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Re: The Papers That Ate Cincinnati

> "I've often thought that implementing the PhyloCode would be a lot
> easier if it simply used new names and didn't convert any traditional
> ones. (But nothing worth it is ever easy, and a PhyloCode without
> converted traditional names is not worth it.)"

I'm really curious about this apparent consensus. How come?

What would be the point of dreaming up new names for Mammalia, Sauropoda, Passeriformes, etc. when we already have perfectly good names in existence? If the PhyloCode avoided name conversion, anyone using it would have to learn an entirely new vocabulary.

Don't you have to do that anyway?

as things are, *Tyrannosaurus rex* is "Tyrannosaurus rex" whether its in a paper written in China, the US, Peru, or Iran. everyone knows what a Tyrannosaurus is, what the name means, and what it's relations to other animals are.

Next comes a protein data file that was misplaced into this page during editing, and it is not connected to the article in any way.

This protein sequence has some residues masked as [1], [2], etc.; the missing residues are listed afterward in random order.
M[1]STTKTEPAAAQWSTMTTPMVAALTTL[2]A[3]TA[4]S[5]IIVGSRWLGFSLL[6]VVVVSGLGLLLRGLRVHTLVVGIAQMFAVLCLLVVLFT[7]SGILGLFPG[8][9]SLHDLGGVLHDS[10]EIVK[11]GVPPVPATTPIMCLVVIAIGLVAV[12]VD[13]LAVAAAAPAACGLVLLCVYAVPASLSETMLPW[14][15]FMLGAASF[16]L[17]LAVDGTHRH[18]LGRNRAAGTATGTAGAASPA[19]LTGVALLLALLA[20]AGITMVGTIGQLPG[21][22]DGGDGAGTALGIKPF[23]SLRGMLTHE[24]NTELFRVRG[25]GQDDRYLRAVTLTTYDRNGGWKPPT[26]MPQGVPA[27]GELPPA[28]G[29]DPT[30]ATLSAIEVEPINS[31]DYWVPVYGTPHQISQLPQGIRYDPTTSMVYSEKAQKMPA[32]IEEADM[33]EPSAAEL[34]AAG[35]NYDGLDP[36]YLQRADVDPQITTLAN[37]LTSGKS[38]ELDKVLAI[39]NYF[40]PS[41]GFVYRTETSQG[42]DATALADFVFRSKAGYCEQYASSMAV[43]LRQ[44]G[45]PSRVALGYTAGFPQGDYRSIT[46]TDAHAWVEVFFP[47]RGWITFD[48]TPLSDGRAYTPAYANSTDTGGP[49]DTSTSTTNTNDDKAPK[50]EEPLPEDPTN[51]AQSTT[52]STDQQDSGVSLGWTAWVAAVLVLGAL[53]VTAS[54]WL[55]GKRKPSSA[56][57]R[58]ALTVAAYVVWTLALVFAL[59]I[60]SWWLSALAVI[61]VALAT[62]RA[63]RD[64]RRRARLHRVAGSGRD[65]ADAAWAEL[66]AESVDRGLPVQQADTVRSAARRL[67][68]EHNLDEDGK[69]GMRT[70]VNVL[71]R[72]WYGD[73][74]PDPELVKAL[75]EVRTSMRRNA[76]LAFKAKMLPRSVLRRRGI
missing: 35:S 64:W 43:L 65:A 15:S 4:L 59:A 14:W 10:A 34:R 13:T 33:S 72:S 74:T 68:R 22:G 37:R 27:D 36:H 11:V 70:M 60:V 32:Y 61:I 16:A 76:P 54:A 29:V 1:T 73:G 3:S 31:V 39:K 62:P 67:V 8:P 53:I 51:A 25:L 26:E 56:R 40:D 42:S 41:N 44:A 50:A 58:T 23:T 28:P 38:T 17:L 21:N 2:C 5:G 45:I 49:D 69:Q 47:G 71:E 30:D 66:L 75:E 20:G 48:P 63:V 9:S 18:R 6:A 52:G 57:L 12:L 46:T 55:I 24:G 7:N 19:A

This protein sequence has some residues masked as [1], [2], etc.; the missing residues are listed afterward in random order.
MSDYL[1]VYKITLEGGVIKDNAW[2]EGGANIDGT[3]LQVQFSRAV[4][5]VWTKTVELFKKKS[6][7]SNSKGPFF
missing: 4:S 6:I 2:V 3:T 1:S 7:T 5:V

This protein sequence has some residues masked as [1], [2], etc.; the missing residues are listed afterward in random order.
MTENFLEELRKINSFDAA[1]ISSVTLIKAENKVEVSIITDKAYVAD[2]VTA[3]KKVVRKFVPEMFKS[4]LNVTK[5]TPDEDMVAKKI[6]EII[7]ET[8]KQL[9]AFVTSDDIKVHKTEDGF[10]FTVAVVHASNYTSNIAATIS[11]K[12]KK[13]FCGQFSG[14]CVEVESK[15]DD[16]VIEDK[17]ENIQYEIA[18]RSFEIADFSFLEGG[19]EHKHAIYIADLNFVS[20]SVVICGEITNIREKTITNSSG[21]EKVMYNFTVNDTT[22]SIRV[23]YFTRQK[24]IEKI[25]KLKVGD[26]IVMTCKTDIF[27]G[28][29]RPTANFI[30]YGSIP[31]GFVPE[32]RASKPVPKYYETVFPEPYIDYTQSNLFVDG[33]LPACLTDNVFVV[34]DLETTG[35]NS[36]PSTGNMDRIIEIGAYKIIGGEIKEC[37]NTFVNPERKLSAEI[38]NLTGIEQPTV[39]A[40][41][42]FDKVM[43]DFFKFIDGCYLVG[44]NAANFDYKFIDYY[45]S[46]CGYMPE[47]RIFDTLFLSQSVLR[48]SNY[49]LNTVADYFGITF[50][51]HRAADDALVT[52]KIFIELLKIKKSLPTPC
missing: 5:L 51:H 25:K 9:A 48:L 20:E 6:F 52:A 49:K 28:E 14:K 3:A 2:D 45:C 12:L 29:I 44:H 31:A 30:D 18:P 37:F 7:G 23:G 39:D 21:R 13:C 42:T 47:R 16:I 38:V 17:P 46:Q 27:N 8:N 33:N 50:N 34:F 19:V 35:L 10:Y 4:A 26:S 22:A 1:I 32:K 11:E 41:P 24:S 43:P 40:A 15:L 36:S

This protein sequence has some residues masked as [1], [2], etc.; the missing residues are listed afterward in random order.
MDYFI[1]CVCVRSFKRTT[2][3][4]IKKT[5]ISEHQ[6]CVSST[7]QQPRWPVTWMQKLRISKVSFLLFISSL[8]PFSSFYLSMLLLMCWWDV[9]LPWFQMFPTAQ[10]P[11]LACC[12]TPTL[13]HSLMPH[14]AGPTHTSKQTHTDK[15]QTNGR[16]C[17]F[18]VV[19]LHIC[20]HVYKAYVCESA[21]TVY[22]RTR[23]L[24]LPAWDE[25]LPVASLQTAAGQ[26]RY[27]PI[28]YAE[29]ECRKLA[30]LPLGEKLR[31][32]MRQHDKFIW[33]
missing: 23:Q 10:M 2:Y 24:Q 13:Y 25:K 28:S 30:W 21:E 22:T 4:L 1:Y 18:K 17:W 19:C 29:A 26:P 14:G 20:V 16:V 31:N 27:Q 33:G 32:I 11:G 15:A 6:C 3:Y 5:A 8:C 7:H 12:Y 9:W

The basic point of the PhyloCode is to provide a simple framework for
explicitly binding names to phylogenetic entities

I'd love to know what happens when an animal gets placed and named in PhyloCode, only to then be relocated to another place and name. :D
(ie, how many times has the Hoatzin (as one example) been tossed from one group of birds to another?)

clades, at least for the first version of the code). Declaring names
covered by other codes off-limits would needlessly complicate matters.

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